10 years on from Harry’s arrival, Privet Drive has “hardly changed at all,” and neither has the Dursleys’ living room. Besides cousin Dudley’s growing-up pictures, the place stays stuck in time, held in stasis – with no evidence, either, of Harry’s presence.
An 11th Birthday
Chapter 2, “The Vanishing Glass,” opens on Prince Dudley’s 11th birthday. In the British Wizarding World, 11 is one of the most special birthdays. It’s wand age – the age when a child can begin training at Hogwarts.
For the spoiled Muggle bully, though, 11 is just another birthday, a day when he can boss around his parents, receive an obscene stream of expensive gifts (a racing bike? a video camera? 16 video games? – for an 11-year-old?!?!!), and engage in his favorite sport: Punching-Bag Cousin.
A Grim Fairy Tale?
And how about the cousin? Harry lives in a cupboard under the stairs, amid spiders, wearing Dudley’s baggy hand-me-downs, even being awakened ahead of the rest of the house to slave away in the kitchen.
Is it just me, or does Harry’s plight sound like something out of the Brothers Grimm? …..
[Cinderella’s step sisters] took her pretty clothes away from her, put an old grey bedgown on her, and gave her wooden shoes. “Just look at the proud princess, how decked out she is!” they cried, and laughed, and led her into the kitchen. There she had to do hard work from morning till night, get up before daybreak, carry water, light fires, cook and wash. Besides this, the sisters did her every imaginable injury – they mocked her and emptied her peas and lentils into the ashes, so that she was forced to sit and pick them out again. In the evening when she had worked till she was weary she had no bed to go to, but had to sleep by the hearth in the cinders. And on that account she always looked dusty and dirty, they called her Cinderella.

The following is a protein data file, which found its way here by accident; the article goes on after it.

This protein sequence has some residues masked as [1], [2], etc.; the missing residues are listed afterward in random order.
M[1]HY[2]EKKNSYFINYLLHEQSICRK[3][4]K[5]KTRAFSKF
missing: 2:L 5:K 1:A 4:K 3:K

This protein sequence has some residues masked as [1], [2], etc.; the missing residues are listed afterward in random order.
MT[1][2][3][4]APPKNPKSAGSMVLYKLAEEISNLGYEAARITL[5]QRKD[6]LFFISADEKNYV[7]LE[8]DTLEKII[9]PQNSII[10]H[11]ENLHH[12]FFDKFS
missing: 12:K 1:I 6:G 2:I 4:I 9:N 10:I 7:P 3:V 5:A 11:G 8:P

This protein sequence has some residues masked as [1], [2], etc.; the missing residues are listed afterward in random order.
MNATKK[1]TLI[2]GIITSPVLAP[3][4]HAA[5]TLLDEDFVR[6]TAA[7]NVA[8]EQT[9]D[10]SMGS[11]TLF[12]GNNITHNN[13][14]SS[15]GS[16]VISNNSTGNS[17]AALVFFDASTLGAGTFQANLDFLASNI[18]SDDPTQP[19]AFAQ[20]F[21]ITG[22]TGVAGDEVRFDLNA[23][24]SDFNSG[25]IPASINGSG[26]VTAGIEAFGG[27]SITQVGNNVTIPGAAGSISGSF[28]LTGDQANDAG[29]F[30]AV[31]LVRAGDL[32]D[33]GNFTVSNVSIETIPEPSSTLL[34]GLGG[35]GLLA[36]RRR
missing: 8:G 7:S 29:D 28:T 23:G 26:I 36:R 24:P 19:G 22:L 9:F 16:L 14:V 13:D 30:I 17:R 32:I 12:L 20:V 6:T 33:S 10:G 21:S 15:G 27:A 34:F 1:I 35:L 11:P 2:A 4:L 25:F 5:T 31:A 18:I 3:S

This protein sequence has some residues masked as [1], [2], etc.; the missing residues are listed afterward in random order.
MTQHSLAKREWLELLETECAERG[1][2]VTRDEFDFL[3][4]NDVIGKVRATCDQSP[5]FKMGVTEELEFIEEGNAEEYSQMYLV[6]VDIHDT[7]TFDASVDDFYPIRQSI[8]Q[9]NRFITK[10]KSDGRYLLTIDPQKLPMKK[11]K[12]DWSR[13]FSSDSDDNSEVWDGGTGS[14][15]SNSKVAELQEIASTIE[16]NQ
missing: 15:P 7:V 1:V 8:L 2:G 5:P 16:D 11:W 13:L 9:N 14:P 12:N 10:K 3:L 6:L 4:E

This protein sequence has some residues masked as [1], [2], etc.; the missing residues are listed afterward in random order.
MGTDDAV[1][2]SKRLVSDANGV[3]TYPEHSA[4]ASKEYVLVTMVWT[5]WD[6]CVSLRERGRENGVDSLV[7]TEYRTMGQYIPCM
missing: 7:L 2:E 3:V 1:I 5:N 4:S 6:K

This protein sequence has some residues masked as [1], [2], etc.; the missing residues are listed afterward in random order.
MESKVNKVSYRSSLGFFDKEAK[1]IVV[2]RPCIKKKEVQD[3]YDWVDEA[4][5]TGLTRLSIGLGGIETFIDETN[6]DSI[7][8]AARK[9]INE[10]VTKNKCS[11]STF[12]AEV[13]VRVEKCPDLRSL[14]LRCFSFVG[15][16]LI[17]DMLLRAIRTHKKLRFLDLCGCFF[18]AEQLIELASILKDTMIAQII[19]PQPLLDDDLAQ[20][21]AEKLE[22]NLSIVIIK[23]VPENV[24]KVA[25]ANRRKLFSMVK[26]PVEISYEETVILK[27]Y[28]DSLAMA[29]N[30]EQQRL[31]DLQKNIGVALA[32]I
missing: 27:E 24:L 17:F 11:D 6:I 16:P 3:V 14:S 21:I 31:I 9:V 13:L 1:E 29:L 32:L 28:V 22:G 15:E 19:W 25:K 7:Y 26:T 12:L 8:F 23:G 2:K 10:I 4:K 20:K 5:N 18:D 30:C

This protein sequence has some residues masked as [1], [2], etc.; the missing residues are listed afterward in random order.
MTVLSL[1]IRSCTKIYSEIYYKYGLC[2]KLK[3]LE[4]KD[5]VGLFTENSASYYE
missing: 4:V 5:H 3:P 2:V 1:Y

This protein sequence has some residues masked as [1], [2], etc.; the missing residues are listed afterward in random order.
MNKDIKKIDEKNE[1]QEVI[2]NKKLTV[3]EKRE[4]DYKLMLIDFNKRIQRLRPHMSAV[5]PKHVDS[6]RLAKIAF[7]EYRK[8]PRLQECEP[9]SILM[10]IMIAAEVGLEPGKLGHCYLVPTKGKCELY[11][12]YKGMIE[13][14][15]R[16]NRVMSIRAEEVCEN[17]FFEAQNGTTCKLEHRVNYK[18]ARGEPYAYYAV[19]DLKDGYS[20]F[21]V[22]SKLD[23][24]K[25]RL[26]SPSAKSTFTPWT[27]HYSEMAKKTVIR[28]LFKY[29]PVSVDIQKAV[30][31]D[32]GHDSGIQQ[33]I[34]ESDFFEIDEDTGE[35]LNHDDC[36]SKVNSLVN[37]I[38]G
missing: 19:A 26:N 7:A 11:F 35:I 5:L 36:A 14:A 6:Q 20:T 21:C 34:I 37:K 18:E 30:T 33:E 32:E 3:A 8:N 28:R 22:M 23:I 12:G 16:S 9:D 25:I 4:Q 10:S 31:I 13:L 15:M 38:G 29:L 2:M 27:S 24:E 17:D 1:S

– From Cinderella, The Complete Grimm’s Fairy Tales, Pantheon Books, p. 121 –
Unlike Cinderella, Harry’s abuse comes at the hands of relatives by blood. He’s not literally a step-child. But like Cinderella, he is deprived of decent clothes, mocked, compelled to do the dirty work, forced to live in a place not fit for humans, and talked about as if he’s not there. And this is a child who, in the Wizarding World, is considered something of a Prince – a child famous for surviving Voldemort’s Killing Curse!
In the Introduction to the Muggle edition of The Tales of Beedle the Bard, Rowling writes:
In Muggle fairy tales, magic tends to lie at the root of the hero’s or heroine’s troubles…. In The Tales of Beedle the Bard, on the other hand, we meet heroes and heroines who can perform magic themselves, and yet find it just as hard to solve their problems as we do.
Cinderella is an exception among Muggle fairy tales. She is saved by magic… or perhaps by grace. The magic comes from praying everyday under the hazel tree planted on her mother’s grave.
Harry, too, will eventually be saved from the Dursleys by magic – only to be thrown into a mounting War among Wizards. He was left on the Dursleys’ doorstep with a letter and a “Good luck, Harry.” But at this point, it looks like his luck ran out the night his parents (according to the Dursleys’ lie) died in a car crash.
Parallels and Foreshadowings (Smaller Font for the Spoiler-Sensitive!)
- Living in a cupboard under the stairs and all makes Harry sound a bit like a house elf for Muggles, doesn’t it?
- Fearlessness around spiders will later come in handy when he confronts Aragog and his acromantula brood in the Forbidden Forest.
- Memories of his own baggy hand-me-downs will help him find compassion for Severus Snape when he dips into the Pensieve in “The Prince’s Tale.”
- And speaking of stairs, Jess (“The Last Muggle”) wrote a fairly amusing post on Harry being trapped under the stairs towards the end of HBP.
Reactions and Comments?
Let’s get this party started!
- Are there other Fairy Tales that come to mind when you see how Harry is mistreated by his Muggle relatives?
- How do you feel when you read about this mistreatment?
- Given the International Statute of Wizarding Secrecy and the protective magic, could anything have been done by the Wizarding World to stop the abuse?
- What is the Arabella Figg’s role, living a couple of blocks away?
- Is there anything else you feel like commenting on?
Next time, from Chapter 2:
‘I Won’t Blow Up the House!‘ … in which we discuss Harry’s wandless magic, his Parseltongue capabilities, and his dreams.